Academic journal article Journal of Managerial Issues

The Influence of Motivation to Attend, Ability to Attend, and Organizational Commitment on Different Types of Absence Behaviors

Academic journal article Journal of Managerial Issues

The Influence of Motivation to Attend, Ability to Attend, and Organizational Commitment on Different Types of Absence Behaviors

Article excerpt

In the past twenty years over 500 books and papers have been written about absenteeism (Harrison and Martocchio, 1998). This is not surprising considering the importance of controlling absenteeism from an organizational perspective. In the United States, for example, it is estimated that employee absenteeism costs organizations approximately $40 billion per year (Gaudine and Saks, 2001). In addition, recent metaanalyses have demonstrated that absenteeism is negatively correlated (r = -.29) with performance (Bycio, 1992).

The majority of the work done in this field has focused on how individual factors such as personality (Porter and Steers, 1973), demographics (Lee, 1989), and job attitudes (Steers and Rhodes, 1978) influence absence behavior. The results from these studies have been inconsistent (Harrison and Martocchio, 1998). One reason for this inconsistency may be that the majority of these studies are non-theory based. In addition, most examined overall absenteeism rather than specific categories of absenteeism. In this article, we propose extending the highly influential Steers and Rhodes (1978) model of absenteeism by focusing on various types of absenteeism as well as utilizing three dimensions of organizational commitment.

THE STEERS AND RHODES MODEL OF ABSENTEEISM

The Steers and Rhodes (1978) model of absenteeism has been called one of the most influential and often-cited models in the absenteeism literature (Harrison and Martocchio, 1998). In the model, employee attendance is primarily determined by an employee's ability and motivation to attend. These two variables also are theorized to interact such that someone's perceived ability to attend moderates the motivation to attend--attendance relationship. Motivation to attend is influenced by a person's satisfaction with his/her job situation and various pressures to attend (i.e., economic conditions, organizational commitment, etc.).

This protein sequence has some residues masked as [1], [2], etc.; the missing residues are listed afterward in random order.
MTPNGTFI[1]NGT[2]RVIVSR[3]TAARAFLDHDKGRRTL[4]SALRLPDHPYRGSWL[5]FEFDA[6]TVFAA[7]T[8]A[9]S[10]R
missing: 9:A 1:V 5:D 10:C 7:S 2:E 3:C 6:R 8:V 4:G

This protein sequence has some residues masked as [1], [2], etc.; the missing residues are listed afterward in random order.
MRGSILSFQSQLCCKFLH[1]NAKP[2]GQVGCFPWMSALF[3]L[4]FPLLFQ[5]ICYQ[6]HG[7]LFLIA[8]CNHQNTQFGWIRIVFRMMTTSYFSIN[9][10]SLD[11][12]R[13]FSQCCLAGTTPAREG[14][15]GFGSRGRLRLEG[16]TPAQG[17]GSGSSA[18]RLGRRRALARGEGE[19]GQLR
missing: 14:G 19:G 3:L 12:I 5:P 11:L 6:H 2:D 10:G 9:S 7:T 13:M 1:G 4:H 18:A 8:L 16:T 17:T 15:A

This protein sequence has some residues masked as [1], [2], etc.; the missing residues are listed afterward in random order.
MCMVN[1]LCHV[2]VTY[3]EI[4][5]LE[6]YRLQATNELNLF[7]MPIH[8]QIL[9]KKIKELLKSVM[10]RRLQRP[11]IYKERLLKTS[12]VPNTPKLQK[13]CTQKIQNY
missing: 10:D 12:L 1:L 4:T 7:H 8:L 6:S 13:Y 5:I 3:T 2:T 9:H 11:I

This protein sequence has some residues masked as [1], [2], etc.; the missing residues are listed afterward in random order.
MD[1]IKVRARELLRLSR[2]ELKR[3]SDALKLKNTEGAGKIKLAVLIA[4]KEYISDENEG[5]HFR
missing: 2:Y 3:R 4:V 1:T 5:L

Although highly influential, the Steers and Rhodes (1978) model has received relatively few direct overall tests (Harrison and Martocchio, 1998). Due to the complexity of the model, most researchers have only tested portions of the overall model (e.g., Brooke and Price, 1989). The only study that tested all theoretical components of the original Steers and Rhodes model is Lee (1989). In his study, he found that motivation to attend predicts attendance but ability to attend had no direct or indirect affect on attendance. Moreover, motivation to attend was only weakly related to attendance. Rhodes and Steers (1990) suggest that the few partial and one complete test provide some support for their original model.

Multidimensionality of Absence Behaviors

One reason why the limited research on motivation to attend and ability to attend has found mixed results is that, in order to be consistent with Steers and Rhodes' model, these studies focused on measures of overall absenteeism. It may be that absenteeism is multidimensional rather than unidimensional. Therefore, separating and predicting different types of absences may be useful (Martocchio and Harrison, 1993). Kohler and Mathieu (1993) and others (e.g., Blau, 1985) argue that research in absenteeism may be missing significant findings by relying on a unidimensional framework of absenteeism (e.g., avoidable--unavoidable, paid--unpaid). They recommend and test the notion that absenteeism is a multidimensional construct. In Kohler and Mathieu's study of transit workers, they found that separating absenteeism into several components (illness, personal, family, transportation) enabled them to find results that would have been hidden by examining overall absenteeism.

In this article, we suggest expanding the Steers and Rhodes model to focus on absenteeism due to illness, family issues, transportation problems, and failure to report for work without notice. The predictiveness of different components from the Steers and Rhodes model may depend on the type of situation causing an employee's absence. …

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